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Alphonse Mucha Artist Biography

Alphonse Mucha art prints Alphonse Mucha is best known for his luxurious poster and product designs, which encapsulate the Art Nouveau prints Art Nouveau style. Interest in his work was revived in 1980 when it was shown at an exhibition at the Grand Palais in Paris. Alphonse Mucha was born in South Moravia (the present Czech Republic). In 1879, he relocated to Vienna to work for a major Viennese theatrical design company. After a fire destroyed the business in 1881 he returned to Moravia and earnt his living as a freelance illustrator and portrait painter. The following year, Count Khuen commissioned Mucha to decorate his castle at Emma hof and his brother Count Egon Belasi became his patron. In 1887 Mucha moved to Paris where he was educated at the Munich Academy of Arts and at the Acadmie Julian. In addition to his studies, Mucha worked as an advert is in illustration an on a theatre magazine, 'Le Costume au Theatre.'Around 1894, Mucha had the good fortune of being commissioned to design a poster for a play featuring the most famous actress in Paris at the time, Sarah Bernardt. The lithographed poster attracted much attention and was central in launching Mucha's future success as an influential designer of French Art Nouveau. By 1895, Mucha had signed a six year contract with Sarah Bernardt to produce stage and costume designs as well as posters. At the same time Mucha joined the Salon des Cent, a Symbolist group that included Pierre Bonnard, Mallarm and Henri de Toulouse-Lautrec. He designed a poster for their 20th exhibition in 1896 and the next year he exhibited many of his works at this exhibition as well as at his own solo show at the Topic Gallery in Prague. By 1900 Mucha has reached the peak of his fame with many people talking about the "Mucha style", which referred to his characteristic elements such as arabesque hair and the aureole surrounding the female profile.Between 1903 and 1922 Alphonse Mucha made four visits to the United States where his work proved particularly successful. Charles Richard Crane, a Chicago industrialist and Slavophile, agreed to finance Mucha's series of 20 huge paintings entitled 'Slav Epic' (1909-1928). Alongside this project Mucha taught drawing and composition at the Chicago Art Institute. Mucha returned to his home country shortly before World War I. He continued to work on a number of projects, including designing new postage stamps for Czechoslovakia in 1918 and producing a number of posters and designs for public buildings such as 'Allegory of Prague' (1911) for the Prague Town Hall. Mucha finally completed the full cycle of the 'Slav Epic' in 1928 and it was exhibited at the Trade Fair Palace. Just three years later he was commissioned to produce a stained-glass window for the St. Vitus Cathedral, then in 1938 he embarked on yet another mammoth project involving a triptych, 'The Age of Wisdom', 'The Age of Love' and 'The Age of Reason'. Sadly they were never completed as he died in 1939, shortly before the invasion of Czechoslovakia by German troops on July 14th."For the Slavs, the plastic arts are a common striving towards a symbolic manifestation... a taste for symbols is part of the inheritance of all Slavs... That is why the language of symbols is the surest way to communicate our feelings to our brother Slavs." (Alphonse Mucha).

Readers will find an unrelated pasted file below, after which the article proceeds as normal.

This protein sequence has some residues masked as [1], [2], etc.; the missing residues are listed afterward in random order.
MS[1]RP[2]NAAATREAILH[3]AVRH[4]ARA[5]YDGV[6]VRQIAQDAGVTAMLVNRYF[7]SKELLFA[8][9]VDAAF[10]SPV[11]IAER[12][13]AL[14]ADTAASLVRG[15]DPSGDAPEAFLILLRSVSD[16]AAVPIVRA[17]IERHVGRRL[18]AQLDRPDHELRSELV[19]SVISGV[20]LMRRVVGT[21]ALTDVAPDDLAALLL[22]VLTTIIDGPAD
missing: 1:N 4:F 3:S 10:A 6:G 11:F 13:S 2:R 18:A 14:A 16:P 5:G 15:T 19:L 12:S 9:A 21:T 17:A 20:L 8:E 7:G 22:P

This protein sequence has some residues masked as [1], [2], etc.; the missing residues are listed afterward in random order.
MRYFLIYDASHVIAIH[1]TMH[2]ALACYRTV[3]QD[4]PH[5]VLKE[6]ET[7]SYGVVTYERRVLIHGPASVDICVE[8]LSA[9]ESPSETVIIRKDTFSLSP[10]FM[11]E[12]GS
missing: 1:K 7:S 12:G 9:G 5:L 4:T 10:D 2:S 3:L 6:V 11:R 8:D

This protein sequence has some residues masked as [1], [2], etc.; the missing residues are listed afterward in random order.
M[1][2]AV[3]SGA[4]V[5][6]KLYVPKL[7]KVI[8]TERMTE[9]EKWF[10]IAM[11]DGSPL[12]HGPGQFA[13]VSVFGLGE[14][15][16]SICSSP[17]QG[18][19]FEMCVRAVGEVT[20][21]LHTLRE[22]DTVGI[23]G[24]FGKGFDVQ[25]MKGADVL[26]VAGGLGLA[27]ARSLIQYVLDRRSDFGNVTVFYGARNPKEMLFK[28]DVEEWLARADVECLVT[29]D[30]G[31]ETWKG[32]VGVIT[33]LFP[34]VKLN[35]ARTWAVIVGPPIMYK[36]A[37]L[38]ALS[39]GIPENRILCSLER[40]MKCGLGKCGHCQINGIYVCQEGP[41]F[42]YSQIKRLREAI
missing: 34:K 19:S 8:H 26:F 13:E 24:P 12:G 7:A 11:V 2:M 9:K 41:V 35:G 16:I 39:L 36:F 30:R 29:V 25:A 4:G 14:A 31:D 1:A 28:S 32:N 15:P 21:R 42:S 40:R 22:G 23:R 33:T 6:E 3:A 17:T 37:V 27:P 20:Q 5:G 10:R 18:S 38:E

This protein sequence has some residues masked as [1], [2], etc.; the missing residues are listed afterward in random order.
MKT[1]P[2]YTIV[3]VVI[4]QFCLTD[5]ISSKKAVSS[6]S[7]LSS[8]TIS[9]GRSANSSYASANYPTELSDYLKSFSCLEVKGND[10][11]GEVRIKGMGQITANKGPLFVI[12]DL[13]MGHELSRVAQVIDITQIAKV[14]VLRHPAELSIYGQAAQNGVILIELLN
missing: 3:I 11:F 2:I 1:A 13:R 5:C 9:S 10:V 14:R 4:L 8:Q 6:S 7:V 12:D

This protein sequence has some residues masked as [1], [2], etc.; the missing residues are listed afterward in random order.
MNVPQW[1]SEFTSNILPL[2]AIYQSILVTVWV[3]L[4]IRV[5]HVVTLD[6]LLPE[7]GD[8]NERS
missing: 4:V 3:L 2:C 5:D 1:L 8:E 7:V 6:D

More art prints from Alphonse Mucha

Reverie, 1897 By Alphonse Mucha
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